1.1. Equidistribution in tori 15

Exercise 1.1.19. Let α, β ∈

Td,

let N ≥ 1, and let 0 δ 1. Suppose that

the linear sequence (αn + β)n=1

N

is not totally δ-equidistributed. Show that

there exists a non-zero k ∈

Zd

with |k|

d

δ−Od(1)

such that k · α

T

d

δ−Od(1)/N.

Next, we give an analogue of Corollary 1.1.7:

Exercise 1.1.20 (Single-scale van der Corput lemma). Let x1,x2,...,xN ∈

Td

be a sequence which is not totally δ-equidistributed for some 0 δ ≤ 1/2.

Let 1 ≤ H ≤

δ−Cd

N for some suﬃciently large Cd depending only on d.

Then there exists at least

δCd

H integers h ∈ [−H, H] such that the sequence

(xn+h − xn)n=1

N

is not totally

δCd

-equidistributed (where we extend xn by

zero outside of {1,...,N}). (Hint: Apply Lemma 1.1.6.)

Just as in the asymptotic setting, we can use the van der Corput lemma

to extend the linear equidistribution theory to polynomial sequences. To

get satisfactory results, though, we will need an additional input, namely

the following classical lemma, essentially due to Vinogradov:

Lemma 1.1.14. Let α ∈ T, 0 ε 1/100, 100ε δ 1, and N ≥ 100/δ.

Suppose that nα

T

≤ ε for at least δN values of n ∈ [−N, N]. Then there

exists a positive integer q = O(1/δ) such that αq

T

εq

δN

.

The key point here is that one starts with many multiples of α being

somewhat close (O(ε)) to an integer, but concludes that there is a single

multiple of α which is very close (O(ε/N), ignoring factors of δ) to an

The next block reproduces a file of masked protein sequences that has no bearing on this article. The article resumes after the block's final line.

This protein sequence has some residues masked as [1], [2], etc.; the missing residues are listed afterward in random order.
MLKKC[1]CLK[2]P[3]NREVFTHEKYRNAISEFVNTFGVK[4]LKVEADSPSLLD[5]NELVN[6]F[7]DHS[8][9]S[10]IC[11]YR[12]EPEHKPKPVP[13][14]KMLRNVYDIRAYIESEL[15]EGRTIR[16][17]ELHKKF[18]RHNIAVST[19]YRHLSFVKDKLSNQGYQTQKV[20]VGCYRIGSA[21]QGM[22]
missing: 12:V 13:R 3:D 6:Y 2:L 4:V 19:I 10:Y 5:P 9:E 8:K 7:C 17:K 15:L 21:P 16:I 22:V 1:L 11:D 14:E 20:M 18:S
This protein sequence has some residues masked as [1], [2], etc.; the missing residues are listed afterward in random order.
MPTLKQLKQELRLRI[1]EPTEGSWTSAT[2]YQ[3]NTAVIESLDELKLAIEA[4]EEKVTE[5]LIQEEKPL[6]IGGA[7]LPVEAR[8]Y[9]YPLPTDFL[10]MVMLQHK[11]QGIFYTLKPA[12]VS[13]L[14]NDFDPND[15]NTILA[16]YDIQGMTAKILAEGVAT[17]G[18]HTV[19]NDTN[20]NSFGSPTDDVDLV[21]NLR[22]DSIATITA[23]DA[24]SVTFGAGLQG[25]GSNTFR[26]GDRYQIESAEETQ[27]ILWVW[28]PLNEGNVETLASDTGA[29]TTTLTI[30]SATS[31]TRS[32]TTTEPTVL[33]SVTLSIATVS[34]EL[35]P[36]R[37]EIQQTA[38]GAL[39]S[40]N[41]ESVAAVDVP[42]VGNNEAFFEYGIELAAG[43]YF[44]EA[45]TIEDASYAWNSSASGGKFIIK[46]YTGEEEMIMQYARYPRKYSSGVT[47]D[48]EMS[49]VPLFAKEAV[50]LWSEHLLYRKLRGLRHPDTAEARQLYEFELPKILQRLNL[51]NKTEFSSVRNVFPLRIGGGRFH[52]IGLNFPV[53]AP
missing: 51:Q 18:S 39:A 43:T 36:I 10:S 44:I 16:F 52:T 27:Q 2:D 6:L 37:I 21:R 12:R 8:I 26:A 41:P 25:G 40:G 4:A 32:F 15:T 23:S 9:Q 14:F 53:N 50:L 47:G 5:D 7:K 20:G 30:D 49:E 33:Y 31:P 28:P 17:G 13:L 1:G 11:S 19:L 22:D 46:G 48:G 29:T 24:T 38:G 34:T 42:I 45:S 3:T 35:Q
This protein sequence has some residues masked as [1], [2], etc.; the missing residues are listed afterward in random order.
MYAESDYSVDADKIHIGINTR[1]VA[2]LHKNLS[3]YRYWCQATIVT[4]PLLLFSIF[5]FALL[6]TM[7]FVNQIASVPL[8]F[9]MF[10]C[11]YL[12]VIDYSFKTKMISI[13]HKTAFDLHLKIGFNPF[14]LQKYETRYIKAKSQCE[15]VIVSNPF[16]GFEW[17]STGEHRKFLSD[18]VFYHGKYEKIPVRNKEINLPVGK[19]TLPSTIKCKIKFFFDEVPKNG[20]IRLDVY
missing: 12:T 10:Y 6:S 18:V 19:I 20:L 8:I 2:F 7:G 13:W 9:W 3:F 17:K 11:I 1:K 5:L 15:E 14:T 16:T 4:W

integer.

Proof. By the pigeonhole principle, we can find two distinct integers n, n ∈

[−N, N] with |n − n | 1/δ such that nα T, n α

T

≤ ε. Setting q :=

|n − n|, we thus have qα

T

≤ 2ε. We may assume that qα = 0 since we

are done otherwise. Since N ≥ 100/δ, we have N/q ≥ 10 (say).

Now partition [−N, N] into q arithmetic progressions {nq + r : −N/q +

O(1) ≤ n ≤ N/q + O(1)} for some r = 0,...,q − 1. By the pigeonhole

principle, there must exist an r for which the set

{−N/q + O(1) ≤ n ≤ N/q + O(1) : α(nq + r)

T

≤ ε}

has cardinality at least δN/q. On the other hand, since qα

T

≤ 2ε ≤

0.02, we see that this set consists of intervals of length at most 2ε/ qα T,

punctuated by gaps of length at least 0.9/ qα

T

(say). Since the gaps are

at least 0.45/ε times as large as the intervals, we see that if two or more of

these intervals appear in the set, then the cardinality of the set is at most

100εN/q δN/q, a contradiction. Thus at most one interval appears in the

set, which implies that 2ε/ qα

T

≥ δN/q, and the claim follows.